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Princeton Review’s 2013 Green Honor Roll Rates Catawba One of Best in Nation

08/26/12 by Juanita Teschner

Catawba College was one of only 21 colleges nationwide to earn the highest possible score in the Princeton Review’s 2013 Green Rating Honor Roll.

The Princeton Review recently reported its fifth annual “Green Ratings,” which measure environmentally friendly educational institutions on a scale of 60-99. The company tallied the rating for 806 institutions on environmentally related practices, policies and academic offerings based on its institutional surveys of colleges in 2011-12.

The list appears on and in the new 2013 editions of two Princeton Review guidebooks published by Random House, Inc: “The Complete Book of Colleges” and “The Best 377 Colleges.”

Robert Franek, Princeton Review senior vice president and publisher, noted the rising interest among students in attending “green” colleges. Among 7,445 college applicants Princeton Review surveyed in 2012 for its “College Hopes & Worries Survey,” 68 percent said having information about a college’s commitment to the environment would impact their decision to apply to or attend a school.

Criteria for Princeton Review’s Green Rating cover three areas: 1) whether the school’s students have a campus quality of life that is healthy and sustainable, 2) how well the school is preparing its students for employment and citizenship in a world defined by environmental challenges, and 3) the school’s overall commitment to environmental issues. 

The institutional survey for the rating included questions on energy use, recycling, food, buildings, and transportation as well as academic offerings and action plans for reducing greenhouse gas emissions.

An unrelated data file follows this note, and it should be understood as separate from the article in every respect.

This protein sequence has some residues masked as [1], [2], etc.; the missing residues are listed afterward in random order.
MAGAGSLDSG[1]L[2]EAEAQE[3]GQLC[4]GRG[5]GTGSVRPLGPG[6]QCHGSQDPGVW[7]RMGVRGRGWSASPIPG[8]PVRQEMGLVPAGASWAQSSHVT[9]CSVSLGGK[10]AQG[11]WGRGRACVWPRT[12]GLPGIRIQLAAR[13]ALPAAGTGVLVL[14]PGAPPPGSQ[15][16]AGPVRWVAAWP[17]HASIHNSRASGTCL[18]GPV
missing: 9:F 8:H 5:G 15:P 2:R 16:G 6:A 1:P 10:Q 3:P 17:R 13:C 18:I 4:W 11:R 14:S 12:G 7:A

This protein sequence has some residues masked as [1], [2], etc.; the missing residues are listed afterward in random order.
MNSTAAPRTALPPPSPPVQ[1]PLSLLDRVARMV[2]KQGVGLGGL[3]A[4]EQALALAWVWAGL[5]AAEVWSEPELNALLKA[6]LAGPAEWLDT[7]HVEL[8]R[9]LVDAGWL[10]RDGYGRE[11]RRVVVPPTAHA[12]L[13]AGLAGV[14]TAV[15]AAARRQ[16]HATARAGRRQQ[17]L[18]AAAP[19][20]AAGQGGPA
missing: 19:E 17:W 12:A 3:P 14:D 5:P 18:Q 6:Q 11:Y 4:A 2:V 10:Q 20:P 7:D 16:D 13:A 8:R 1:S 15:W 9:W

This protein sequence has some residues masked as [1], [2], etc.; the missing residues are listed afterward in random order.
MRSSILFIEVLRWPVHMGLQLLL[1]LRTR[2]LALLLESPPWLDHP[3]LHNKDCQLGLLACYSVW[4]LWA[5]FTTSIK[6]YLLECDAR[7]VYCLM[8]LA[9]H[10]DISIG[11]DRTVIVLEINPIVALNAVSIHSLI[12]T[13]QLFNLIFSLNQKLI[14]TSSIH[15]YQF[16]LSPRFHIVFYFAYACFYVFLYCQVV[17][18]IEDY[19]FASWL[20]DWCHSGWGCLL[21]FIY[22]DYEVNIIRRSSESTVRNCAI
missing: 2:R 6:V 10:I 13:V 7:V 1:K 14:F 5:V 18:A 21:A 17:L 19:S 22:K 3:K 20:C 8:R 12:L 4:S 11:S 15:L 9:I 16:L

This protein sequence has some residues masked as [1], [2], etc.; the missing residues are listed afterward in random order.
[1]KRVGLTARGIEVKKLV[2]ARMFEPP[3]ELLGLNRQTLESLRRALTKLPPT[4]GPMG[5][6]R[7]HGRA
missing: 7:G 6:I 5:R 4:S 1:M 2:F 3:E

Criteria for The Princeton Review’s “Green Rating”

The Princeton Review tallied the “Green Rating” scores based on data it obtained in 2011-2012 from the colleges in response to an institutional survey.  The survey included questions asking the schools to report:

  • The percentage of food expenditures that goes toward local, organic or otherwise environmentally preferable food;
  • Whether the school offers programs including free bus passes, universal access transit passes, bike sharing/renting, car sharing, carpool parking, vanpooling or guaranteed rides home to encourage alternatives to single-passenger automobile use for students;
  • Whether the school has a formal committee with participation from students that is devoted to advancing sustainability on campus;
  • Whether new buildings are required to be LEED (environmental certification of equipment/appliances) Silver certified or comparable;
  • The school’s overall waste diversion rate;
  • Whether the school has an environmental studies major, minor or concentration;
  • Whether the school has an environmental literacy requirement for all of its graduates;
  • Whether the school has produced a publicly available greenhouse gas emissions inventory and adopted a climate action plan consistent with 80 percent greenhouse gas reductions by 2050 targets;
  • What percentage of the school’s energy consumption is derived from renewable resources;
  • Whether the school employs a dedicated full-time sustainability officer.


The Center for the Environment at Catawba College was founded in 1996 to provide education and outreach centered on prevalent environmental challenges and to foster community-oriented sustainable solutions that can serve as a model for programs throughout the country. For more information, visit www.centerfortheenvironment.orgor

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